I was assigned to several TV segments and to documentary films as a staff researcher (and upon which one’s name does not appear). After I was with the company for about six months, they asked me to research a film about the March 1977 plane crash at Tenerife in the Canary Islands in which 582 people died. This is when I shined like a star. I found a dozen survivors, then some of the crew. The filmmakers were very pleased, and I had my little niche in Paris.
Researching an historical film is not something that anyone can do. In the Tenerife film, I was calling people whose lives had been changed forever by an aviation accident. In most cases, they had been either working or relaxing one minute, then fleeing from a torn-apart jumbo jet the next. In only a few cases, the person I was calling on the phone and inviting to be interviewed had lost a family member in the crash. I asked one lady at around 3 a.m. Paris time: “How did your husband lose his life?” and she began with, “I don’t know.”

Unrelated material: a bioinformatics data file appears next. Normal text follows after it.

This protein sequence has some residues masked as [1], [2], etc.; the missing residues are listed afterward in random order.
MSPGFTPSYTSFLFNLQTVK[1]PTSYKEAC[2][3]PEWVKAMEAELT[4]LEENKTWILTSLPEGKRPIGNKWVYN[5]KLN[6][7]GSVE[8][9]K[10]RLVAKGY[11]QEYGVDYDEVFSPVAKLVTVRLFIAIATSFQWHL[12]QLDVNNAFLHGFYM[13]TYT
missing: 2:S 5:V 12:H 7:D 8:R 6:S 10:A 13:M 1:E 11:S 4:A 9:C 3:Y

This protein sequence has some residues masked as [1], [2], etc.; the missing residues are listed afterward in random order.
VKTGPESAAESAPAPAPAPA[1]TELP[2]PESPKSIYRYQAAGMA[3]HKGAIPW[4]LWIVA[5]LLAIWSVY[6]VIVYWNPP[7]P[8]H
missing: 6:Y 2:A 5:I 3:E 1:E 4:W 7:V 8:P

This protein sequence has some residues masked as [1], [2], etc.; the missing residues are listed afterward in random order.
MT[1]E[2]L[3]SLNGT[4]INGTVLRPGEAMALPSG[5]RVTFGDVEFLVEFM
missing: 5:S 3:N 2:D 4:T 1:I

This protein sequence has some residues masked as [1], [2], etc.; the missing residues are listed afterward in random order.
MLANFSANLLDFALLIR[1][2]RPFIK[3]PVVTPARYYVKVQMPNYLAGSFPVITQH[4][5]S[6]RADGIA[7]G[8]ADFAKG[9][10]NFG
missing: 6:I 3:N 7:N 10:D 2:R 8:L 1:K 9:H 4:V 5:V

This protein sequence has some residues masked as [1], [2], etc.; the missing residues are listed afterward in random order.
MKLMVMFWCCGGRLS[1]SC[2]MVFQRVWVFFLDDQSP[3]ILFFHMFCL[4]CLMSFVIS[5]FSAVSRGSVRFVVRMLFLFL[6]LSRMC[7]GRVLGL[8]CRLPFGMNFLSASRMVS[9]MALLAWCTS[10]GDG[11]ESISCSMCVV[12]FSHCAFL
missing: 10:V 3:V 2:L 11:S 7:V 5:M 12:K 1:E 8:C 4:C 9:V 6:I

I usually preceded these contacts with polished email letters. The variables were that some people had the time to be interviewed, some had the desire to be interviewed, and many were not to be found in the first place. I found this work interesting and challenging. The famous photographs of the wreck, by survivor David Wiley, were bought by a major magazine, and if you look on the internet this is what you’ll see first. Mr. Wiley got a few thousand dollars, and he understood how badly he was ripped off only after it was a done deal. I never was able to locate David, but that’s his fault for having such a common name. Strangers he was with in an aircraft told me all about him instead.